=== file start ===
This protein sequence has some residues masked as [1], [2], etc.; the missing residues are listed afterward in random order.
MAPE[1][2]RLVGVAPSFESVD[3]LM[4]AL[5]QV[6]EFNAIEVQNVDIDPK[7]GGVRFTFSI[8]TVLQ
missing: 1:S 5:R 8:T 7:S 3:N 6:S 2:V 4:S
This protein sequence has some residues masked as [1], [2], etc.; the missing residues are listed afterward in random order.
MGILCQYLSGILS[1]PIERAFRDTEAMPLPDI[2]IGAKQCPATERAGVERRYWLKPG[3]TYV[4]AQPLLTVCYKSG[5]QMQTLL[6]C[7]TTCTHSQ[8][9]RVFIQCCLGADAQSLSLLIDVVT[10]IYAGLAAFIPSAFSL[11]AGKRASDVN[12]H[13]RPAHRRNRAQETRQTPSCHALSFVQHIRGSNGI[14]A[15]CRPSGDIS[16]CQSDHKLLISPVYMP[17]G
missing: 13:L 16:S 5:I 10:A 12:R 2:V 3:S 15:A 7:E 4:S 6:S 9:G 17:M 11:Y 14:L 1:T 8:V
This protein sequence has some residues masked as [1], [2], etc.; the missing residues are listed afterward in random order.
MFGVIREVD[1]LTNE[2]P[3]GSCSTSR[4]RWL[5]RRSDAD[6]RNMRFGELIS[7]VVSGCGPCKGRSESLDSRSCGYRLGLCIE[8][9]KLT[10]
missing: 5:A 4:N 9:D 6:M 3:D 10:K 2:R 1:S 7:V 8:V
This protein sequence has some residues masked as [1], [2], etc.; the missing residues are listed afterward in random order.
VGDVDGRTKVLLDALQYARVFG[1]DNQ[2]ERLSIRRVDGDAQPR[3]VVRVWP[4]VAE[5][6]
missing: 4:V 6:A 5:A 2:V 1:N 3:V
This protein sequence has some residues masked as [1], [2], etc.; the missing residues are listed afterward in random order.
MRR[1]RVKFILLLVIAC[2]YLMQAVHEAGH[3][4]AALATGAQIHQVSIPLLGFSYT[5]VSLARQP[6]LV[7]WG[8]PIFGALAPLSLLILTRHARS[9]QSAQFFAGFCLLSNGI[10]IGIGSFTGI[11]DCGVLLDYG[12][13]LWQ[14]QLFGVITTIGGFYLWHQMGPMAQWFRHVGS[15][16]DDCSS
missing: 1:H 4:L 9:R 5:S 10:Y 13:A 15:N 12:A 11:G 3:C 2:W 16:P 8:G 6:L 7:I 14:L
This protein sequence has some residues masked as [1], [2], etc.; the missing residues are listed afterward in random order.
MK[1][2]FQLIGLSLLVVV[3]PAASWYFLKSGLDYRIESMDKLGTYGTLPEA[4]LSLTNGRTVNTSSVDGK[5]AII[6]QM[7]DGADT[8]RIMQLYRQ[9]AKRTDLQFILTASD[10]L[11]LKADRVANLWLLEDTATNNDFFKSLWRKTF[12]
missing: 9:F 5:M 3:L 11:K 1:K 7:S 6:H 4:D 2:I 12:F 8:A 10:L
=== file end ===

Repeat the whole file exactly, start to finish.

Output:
This protein sequence has some residues masked as [1], [2], etc.; the missing residues are listed afterward in random order.
MAPE[1][2]RLVGVAPSFESVD[3]LM[4]AL[5]QV[6]EFNAIEVQNVDIDPK[7]GGVRFTFSI[8]TVLQ
missing: 1:S 5:R 8:T 7:S 3:N 6:S 2:V 4:S
This protein sequence has some residues masked as [1], [2], etc.; the missing residues are listed afterward in random order.
MGILCQYLSGILS[1]PIERAFRDTEAMPLPDI[2]IGAKQCPATERAGVERRYWLKPG[3]TYV[4]AQPLLTVCYKSG[5]QMQTLL[6]C[7]TTCTHSQ[8][9]RVFIQCCLGADAQSLSLLIDVVT[10]IYAGLAAFIPSAFSL[11]AGKRASDVN[12]H[13]RPAHRRNRAQETRQTPSCHALSFVQHIRGSNGI[14]A[15]CRPSGDIS[16]CQSDHKLLISPVYMP[17]G
missing: 13:L 16:S 5:I 10:A 12:R 2:V 3:S 15:A 7:E 4:S 6:S 9:G 17:M 11:Y 14:L 1:T 8:V
This protein sequence has some residues masked as [1], [2], etc.; the missing residues are listed afterward in random order.
MFGVIREVD[1]LTNE[2]P[3]GSCSTSR[4]RWL[5]RRSDAD[6]RNMRFGELIS[7]VVSGCGPCKGRSESLDSRSCGYRLGLCIE[8][9]KLT[10]
missing: 5:A 4:N 9:D 6:M 3:D 10:K 2:R 1:S 7:V 8:V
This protein sequence has some residues masked as [1], [2], etc.; the missing residues are listed afterward in random order.
VGDVDGRTKVLLDALQYARVFG[1]DNQ[2]ERLSIRRVDGDAQPR[3]VVRVWP[4]VAE[5][6]
missing: 4:V 6:A 5:A 2:V 1:N 3:V
This protein sequence has some residues masked as [1], [2], etc.; the missing residues are listed afterward in random order.
MRR[1]RVKFILLLVIAC[2]YLMQAVHEAGH[3][4]AALATGAQIHQVSIPLLGFSYT[5]VSLARQP[6]LV[7]WG[8]PIFGALAPLSLLILTRHARS[9]QSAQFFAGFCLLSNGI[10]IGIGSFTGI[11]DCGVLLDYG[12][13]LWQ[14]QLFGVITTIGGFYLWHQMGPMAQWFRHVGS[15][16]DDCSS
missing: 1:H 4:L 9:R 5:S 10:Y 13:A 15:N 12:A 11:G 3:C 2:W 16:P 8:G 6:L 7:I 14:L
This protein sequence has some residues masked as [1], [2], etc.; the missing residues are listed afterward in random order.
MK[1][2]FQLIGLSLLVVV[3]PAASWYFLKSGLDYRIESMDKLGTYGTLPEA[4]LSLTNGRTVNTSSVDGK[5]AII[6]QM[7]DGADT[8]RIMQLYRQ[9]AKRTDLQFILTASD[10]L[11]LKADRVANLWLLEDTATNNDFFKSLWRKTF[12]
missing: 9:F 5:M 3:L 11:K 1:K 7:S 6:H 4:D 2:I 12:F 8:A 10:L